Conservation Corps’ Placer facility faces budget ax

Tied to uncertainty
By: Gus Thomson Journal Staff Writer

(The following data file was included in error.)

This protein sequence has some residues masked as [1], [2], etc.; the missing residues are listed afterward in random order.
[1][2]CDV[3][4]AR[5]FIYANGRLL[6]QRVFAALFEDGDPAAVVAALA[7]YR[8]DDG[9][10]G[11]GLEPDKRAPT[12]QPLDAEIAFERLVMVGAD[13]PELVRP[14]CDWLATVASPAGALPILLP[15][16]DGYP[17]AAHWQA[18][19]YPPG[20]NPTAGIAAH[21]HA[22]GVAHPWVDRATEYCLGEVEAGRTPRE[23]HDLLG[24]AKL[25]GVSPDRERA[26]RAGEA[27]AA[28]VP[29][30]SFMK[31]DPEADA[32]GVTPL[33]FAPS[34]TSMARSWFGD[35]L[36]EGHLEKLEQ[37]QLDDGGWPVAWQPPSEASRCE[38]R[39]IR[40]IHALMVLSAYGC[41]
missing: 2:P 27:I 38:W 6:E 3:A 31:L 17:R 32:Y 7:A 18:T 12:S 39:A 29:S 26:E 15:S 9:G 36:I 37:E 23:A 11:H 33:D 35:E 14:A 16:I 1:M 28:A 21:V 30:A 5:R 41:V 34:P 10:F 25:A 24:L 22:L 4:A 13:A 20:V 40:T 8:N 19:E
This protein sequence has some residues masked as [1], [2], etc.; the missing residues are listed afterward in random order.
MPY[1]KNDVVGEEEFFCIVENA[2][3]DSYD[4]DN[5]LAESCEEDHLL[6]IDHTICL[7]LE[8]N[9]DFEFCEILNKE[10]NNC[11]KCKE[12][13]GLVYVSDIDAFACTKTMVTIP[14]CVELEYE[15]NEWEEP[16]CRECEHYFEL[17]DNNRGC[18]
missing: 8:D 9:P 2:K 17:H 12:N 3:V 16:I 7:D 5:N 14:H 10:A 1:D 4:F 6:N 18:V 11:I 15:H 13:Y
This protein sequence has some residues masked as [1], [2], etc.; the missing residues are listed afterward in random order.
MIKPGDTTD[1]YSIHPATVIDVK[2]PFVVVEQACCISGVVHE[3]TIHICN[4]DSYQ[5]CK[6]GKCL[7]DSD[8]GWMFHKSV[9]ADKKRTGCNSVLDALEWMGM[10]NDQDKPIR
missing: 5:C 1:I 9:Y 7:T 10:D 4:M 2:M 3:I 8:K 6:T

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“Job uncertainty” is being added to the oft-repeated “Hard work, low pay, miserable conditions” credo the California Conservation Corps is known for. The uncertainty is over Gov. Arnold Schwarzenegger’s budget proposal to cut off funding for the popular program. It costs the state $34 million annually. That proposal to help close California’s $42 billion budget deficit has drawn the opposition of four former governors and spurred a campaign to save the corps. One of the corps’ seven live-in camps is located just a few miles east of Auburn at the end of Christian Valley Road. The camp occupies a 62-acre site that once housed a prison work facility. It currently employs 87 corps members and 20 staff workers. The uncertainty is preying on the mind of 24-year-old Jonathon Lavalley, a Tahoe resident who works out of the Placer County center. “I’m looking at my options if it closes,” Lavalley said Wednesday. “I’m working on joining the Coast Guard.” The corps has been a part of the Auburn area since 1978, soon after it was founded by Gov. Jerry Brown. Governors George Deukmejian, Pete Wilson and Gray Davis have joined Brown is support of keeping the corps. Paul Carrillo, a retired corps deputy director and chairman of the effort to save it, said the ex-governors see the value of the program to the state and local communities. “Nobody knows what’s going on with the budget, but it’s obvious to anyone watching that there is a wave of public support for keeping the CCC because it’s such a great program,” Carrillo said. Carrillo said the threat is being taken seriously, although the analysis of the corps was flawed. A major flaw was not taking into account the cost of replacing the corps’ efforts on fires, floods and other emergencies with higher-paid workers. The corps, which educates as well as serves as an employer, provides work for 18- to 25-year-olds, many times connecting youth from the inner city with nature-oriented jobs in rural areas. They’re paid minimum wage and have access to scholarships at the end of their time with the corps. While $17 million in funding would be retained for non-residential urban centers, the budget proposal would leave centers like Auburn’s unfunded. The corps has 27 centers, including seven like the one in Christian Valley, which provide dormitories for members. Rod Thornhill, director of the Christian Valley center, said the corps has no trouble filling positions. The corps teaches a work ethic that sees participants up at 6 a.m., working throughout the day and, for many, studying for their general equivalency diploma at night. Over the course of the year, work parties fan out to other counties but also work closely with Placer County and other local governments to provide labor on local projects. Hidden Falls Regional Park recently completed an overlook built by the corps. Corps members have created shaded fuel breaks in Auburn and Foresthill, among other communities. Thornhill said the uncertainty is also hitting staff members. He’s been with the corps since 1982 and sees the benefits up close. “This job is about turning people around,” Thornhill said. “Young people who won’t have avenues to break away suddenly find themselves out of L.A. in the trees, working with Caltrans and other agencies, and seeing some wildlife. They get a good feel that there’s more to life.” The Associated Press reported Wednesday that Democrats and Republicans indicated they were close to a compromise on a budget agreement. But the two sides said that a few key details had to be worked out before they could agree on the plan to deal with a shortfall pegged at $42 billion through June 2010. The Journal’s Gus Thomson can be reached at